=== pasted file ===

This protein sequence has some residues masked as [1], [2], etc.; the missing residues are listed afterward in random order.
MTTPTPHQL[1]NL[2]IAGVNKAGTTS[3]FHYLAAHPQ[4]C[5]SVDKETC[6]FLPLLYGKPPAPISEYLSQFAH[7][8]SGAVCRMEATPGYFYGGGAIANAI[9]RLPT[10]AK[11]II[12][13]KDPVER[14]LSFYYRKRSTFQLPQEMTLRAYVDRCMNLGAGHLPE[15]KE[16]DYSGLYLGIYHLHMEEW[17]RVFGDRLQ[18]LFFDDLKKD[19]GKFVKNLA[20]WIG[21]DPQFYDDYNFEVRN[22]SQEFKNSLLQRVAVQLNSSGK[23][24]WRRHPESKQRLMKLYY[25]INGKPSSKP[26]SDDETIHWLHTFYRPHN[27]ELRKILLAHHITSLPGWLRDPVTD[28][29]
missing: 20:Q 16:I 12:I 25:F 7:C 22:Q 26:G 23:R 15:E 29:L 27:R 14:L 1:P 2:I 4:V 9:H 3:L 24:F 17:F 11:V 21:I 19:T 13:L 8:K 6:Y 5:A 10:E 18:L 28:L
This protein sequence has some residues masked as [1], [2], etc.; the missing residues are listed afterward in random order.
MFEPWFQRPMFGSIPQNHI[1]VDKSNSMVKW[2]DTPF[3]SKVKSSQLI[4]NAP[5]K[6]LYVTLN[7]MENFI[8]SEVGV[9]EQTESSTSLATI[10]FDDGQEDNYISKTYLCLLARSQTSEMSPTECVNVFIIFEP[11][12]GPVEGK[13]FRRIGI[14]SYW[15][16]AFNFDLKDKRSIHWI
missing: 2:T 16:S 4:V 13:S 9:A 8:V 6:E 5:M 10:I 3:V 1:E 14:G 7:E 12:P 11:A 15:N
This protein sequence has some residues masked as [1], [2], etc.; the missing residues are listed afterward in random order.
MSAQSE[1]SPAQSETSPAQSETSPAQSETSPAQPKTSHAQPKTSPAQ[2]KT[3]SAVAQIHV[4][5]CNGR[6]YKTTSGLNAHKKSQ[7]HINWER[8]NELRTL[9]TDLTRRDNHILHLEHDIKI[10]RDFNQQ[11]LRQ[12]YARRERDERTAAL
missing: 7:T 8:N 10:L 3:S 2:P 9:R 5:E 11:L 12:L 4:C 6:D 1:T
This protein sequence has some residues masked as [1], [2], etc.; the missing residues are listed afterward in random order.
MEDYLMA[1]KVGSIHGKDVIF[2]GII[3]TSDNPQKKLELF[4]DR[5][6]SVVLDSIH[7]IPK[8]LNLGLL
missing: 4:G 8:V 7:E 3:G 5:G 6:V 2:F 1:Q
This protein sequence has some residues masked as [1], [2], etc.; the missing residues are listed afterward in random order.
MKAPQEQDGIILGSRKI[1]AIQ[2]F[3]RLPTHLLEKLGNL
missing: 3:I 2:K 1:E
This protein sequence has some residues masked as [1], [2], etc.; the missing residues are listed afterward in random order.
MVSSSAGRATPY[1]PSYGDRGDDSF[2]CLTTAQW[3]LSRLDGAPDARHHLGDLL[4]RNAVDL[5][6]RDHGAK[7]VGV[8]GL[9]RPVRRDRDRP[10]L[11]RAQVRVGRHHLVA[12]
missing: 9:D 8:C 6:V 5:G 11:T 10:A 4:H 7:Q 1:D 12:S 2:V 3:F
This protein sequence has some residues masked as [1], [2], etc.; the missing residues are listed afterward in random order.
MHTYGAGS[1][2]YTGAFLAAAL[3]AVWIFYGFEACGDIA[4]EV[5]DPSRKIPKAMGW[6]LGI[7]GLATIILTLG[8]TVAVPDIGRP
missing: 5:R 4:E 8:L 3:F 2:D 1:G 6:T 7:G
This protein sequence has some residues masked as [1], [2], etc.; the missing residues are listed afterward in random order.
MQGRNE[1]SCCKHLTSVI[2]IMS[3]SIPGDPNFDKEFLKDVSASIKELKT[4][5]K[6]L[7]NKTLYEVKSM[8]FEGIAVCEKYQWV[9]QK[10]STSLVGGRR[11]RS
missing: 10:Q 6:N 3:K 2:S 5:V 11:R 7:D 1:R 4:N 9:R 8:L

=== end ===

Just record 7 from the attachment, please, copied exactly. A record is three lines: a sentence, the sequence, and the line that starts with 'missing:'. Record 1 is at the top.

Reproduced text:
This protein sequence has some residues masked as [1], [2], etc.; the missing residues are listed afterward in random order.
MHTYGAGS[1][2]YTGAFLAAAL[3]AVWIFYGFEACGDIA[4]EV[5]DPSRKIPKAMGW[6]LGI[7]GLATIILTLG[8]TVAVPDIGRP
missing: 5:R 4:E 8:L 3:F 2:D 1:G 6:T 7:G